Warning: spoilers ahead for Mindhunter Season 1! Read forward at your own risk!
Between 1995's Se7en, 2007's Zodiac, and now the new series, Mindhunter, it's pretty clear that David Fincher knows how to get into a killer's head. The freshman Netflix series took Jonathan Groff's increasingly cocky agent Holden Ford to some dark places in its first season, culminating in an Ed Kemper-induced panic attack that closed out the current arc. Holden's progression into darkness has led some viewers to theorize that he could become a killer himself, but Groff sat down with me at a recent Netflix press event and admitted that he's confused by those fan theories. The Frozen star explained:
The serial killer thing is such a head scratcher to me as people, my friends are texting me like, 'I'm calling it! I'm on [Episode] 6 and you're going to be fucking killing someone by [Episode] 10!' I don't understand it. I don't understand it, because that's not what I was playing in my mind. But it's interesting to me that's what people are seeing. It's based on John Douglas, who did not become a serial killer. Also, he talks a lot in his books and emails to us, he always talks about the epic emotional toll and physical toll [of] talking to the serial killers, but more so talking to the victims, and how it wore on him and changed him and how he almost didn't survive. To me, that's what we're playing and honoring in Holden's journey.
The rationale for this fan theory stems from a few specific pieces of "evidence" that have popped up over the course of the Mindhunter's first season. Some have argued that Holden Ford meets many of the clinical requirements of a psychopath, as far as what's laid out by the show. His lack of empathy (coupled with his possibly troubled relationship with his mother) may suggest that he's not nearly as far away from a guy like Ed Kemper as he would want to admit.
That said, the progression of Holden's character and psyche is rooted in the trauma faced by real-life FBI profiler John Douglas. It's meant to show the dark ways that this experience affects Holden -- not necessarily to telegraph him eventually becoming a serial killer himself. Considering how many TV shows embrace plot-altering twists like that, it's perfectly reasonable for people to make such assumptions.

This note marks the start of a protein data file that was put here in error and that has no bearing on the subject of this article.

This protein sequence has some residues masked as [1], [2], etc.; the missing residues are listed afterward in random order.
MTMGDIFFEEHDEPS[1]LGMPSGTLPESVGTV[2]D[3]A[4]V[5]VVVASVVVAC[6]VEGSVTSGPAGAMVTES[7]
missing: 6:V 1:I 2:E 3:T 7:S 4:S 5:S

Beyond feeling baffled by the theories that Holden Ford could become a serial killer in Mindhunter Season 2 (which is reportedly in the works) or beyond, Jonathan Groff also told me that he doesn't think the FBI profiler has descended nearly as far as some have suggested.
For me, I think David and the writers did such a good job of...I don't think that anyone in the show is ever wrong. Holden, yes, certainly gets a little full of himself and maybe because I'm playing him I have more empathy for me. But in my mind, nothing that he has said or done, nothing that Wendy has said or done, nothing that Bill Tench has said or done, is wrong. They're all kind of right in their own way.
In the end, it might be for the best that Holden isn't going as dark as some fans have assumed. For him to become a full-blown killer at some point during Mindhunter's run might read a little too close to the ending of Se7en -- which similarly sees Brad Pitt's Detective David Mills becoming the monster he was investigating by murdering serial killer John Doe. Holden's experiences with these killers is messing him up pretty badly, but we will have to wait and see exactly how this pans out as the show progresses.